Craxi to spill beans about Communists

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The Independent Online
ITALIANS are braced for a new wave of scandals after Bettino Craxi, the former Socialist prime minister and one of the leading accused, went to magistrates at the weekend and promised to reveal everything about everyone.

In particular he has his sights on the former Communists who have so far remained relatively unbesmirched, though key members are under investigation.

'They thought they could keep out of it, but they will be hit head-on and will end up like the other parties, which do not have the money to pay their electricity bills,' said Mr Craxi.

It was an about-turn for Mr Craxi whose political career ended earlier this year amid violent protestations that the corruption charges were a plot to destroy him and his undocumented allegations that the magistrates had murky pasts. He is under investigation in more than 20 separate cases. Virtually unable to go out in Italy without being insulted and abused by passers-by, he has been living for some time in Paris.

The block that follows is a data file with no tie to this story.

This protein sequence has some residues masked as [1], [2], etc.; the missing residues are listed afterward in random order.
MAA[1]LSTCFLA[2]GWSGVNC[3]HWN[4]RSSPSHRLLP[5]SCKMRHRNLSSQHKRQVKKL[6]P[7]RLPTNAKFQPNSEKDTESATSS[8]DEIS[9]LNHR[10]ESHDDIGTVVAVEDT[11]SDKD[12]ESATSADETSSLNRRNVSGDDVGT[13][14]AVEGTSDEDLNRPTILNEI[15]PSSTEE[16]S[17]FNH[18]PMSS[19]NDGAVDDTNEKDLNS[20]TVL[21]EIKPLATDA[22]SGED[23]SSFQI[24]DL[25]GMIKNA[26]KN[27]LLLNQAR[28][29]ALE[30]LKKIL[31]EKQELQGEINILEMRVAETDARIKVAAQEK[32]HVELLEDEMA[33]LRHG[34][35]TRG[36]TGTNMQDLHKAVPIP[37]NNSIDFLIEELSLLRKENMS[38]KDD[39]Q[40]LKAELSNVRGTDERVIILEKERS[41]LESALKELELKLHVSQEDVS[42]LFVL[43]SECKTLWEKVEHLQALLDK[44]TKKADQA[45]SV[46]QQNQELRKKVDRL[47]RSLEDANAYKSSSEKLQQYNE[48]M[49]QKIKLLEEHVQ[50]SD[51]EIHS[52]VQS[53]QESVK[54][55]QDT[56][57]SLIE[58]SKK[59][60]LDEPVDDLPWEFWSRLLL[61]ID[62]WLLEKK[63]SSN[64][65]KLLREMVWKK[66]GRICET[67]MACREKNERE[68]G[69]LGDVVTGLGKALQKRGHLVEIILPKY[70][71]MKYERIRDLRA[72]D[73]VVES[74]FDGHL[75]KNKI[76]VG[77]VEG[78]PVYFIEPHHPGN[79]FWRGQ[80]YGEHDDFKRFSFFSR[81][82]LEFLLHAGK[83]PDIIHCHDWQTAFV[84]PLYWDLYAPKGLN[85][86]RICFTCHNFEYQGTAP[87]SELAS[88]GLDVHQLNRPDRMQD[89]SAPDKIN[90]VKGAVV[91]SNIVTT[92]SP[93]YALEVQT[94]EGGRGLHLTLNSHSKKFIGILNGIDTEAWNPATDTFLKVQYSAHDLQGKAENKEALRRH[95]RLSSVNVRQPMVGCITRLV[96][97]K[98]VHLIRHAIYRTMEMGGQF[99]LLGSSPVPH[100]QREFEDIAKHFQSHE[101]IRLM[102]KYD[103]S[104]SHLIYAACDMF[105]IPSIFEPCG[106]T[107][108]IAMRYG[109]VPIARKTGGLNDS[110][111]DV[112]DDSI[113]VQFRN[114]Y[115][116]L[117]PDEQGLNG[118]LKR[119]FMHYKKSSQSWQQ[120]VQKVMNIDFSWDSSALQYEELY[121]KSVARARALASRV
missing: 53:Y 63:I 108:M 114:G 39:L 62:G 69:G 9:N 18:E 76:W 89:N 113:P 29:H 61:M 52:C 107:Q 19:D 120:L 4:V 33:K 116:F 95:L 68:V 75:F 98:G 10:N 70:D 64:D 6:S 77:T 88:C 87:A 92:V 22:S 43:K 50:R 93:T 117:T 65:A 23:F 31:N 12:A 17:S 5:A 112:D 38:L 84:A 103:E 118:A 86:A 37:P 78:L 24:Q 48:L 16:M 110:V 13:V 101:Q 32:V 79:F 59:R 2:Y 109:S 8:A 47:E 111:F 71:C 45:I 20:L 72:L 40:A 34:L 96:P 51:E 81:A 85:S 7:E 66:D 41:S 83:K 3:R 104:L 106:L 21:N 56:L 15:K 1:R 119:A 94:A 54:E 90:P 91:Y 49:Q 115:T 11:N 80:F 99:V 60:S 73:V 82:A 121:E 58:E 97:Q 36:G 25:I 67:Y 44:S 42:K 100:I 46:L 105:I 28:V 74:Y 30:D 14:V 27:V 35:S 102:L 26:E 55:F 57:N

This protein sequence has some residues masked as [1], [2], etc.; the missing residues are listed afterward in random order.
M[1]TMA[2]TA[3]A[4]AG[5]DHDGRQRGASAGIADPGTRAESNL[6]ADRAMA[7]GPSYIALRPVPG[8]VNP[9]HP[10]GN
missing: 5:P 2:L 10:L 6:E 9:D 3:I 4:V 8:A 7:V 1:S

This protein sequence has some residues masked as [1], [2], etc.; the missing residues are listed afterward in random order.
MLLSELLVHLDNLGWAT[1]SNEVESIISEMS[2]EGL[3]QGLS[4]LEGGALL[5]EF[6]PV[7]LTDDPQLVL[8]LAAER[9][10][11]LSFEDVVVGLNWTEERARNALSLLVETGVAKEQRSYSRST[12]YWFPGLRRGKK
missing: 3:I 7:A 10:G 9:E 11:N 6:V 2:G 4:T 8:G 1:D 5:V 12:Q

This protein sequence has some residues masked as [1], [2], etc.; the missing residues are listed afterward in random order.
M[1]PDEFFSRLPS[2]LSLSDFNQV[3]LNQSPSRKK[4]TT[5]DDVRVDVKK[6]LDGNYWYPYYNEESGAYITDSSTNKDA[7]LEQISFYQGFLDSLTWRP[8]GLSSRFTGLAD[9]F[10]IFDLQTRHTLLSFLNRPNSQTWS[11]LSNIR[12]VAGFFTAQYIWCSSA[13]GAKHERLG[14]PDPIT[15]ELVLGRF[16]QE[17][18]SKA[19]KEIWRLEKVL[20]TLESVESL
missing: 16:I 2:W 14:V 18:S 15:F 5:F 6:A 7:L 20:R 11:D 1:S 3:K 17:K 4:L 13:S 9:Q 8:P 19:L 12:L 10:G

At his own request he secretly met his chief accuser, Antonio di Pietro, on Saturday in Rome and declared he was prepared to tell all he knew as a 'historic witness of this era in Italian politics'. The meeting lasted two hours and more meetings are to come.

Mr di Pietro and his colleagues in Milan and other cities have uncovered much of the web of corruption whereby parties financed huge bureaucratic machines and extravagant life styles, while individual members enriched themselves. More than 2,000 people, including one third of the members of parliament, are under investigation, several hundred politicians, businessmen, public servants and go-betweens have been, or still are, in jail but it was already clear that there was plenty more to emerge.

'Only part of the truth has come out,' said one of Mr Craxi's lawyers, Enzo Lo Giudice, after the meeting. 'Now it is possible to reconstruct the truth on all fronts.'

The Defence Minister, Fabio Fabbri, has announced that more than 300 members of the military security service, SISMI, suspected of belonging to a nebulous organisation called Armed Falange, are to be dismissed. Armed Falange has made itself known by claiming responsibility for car bomb attacks and 10 members of SISMI are suspected of being involved in these calls.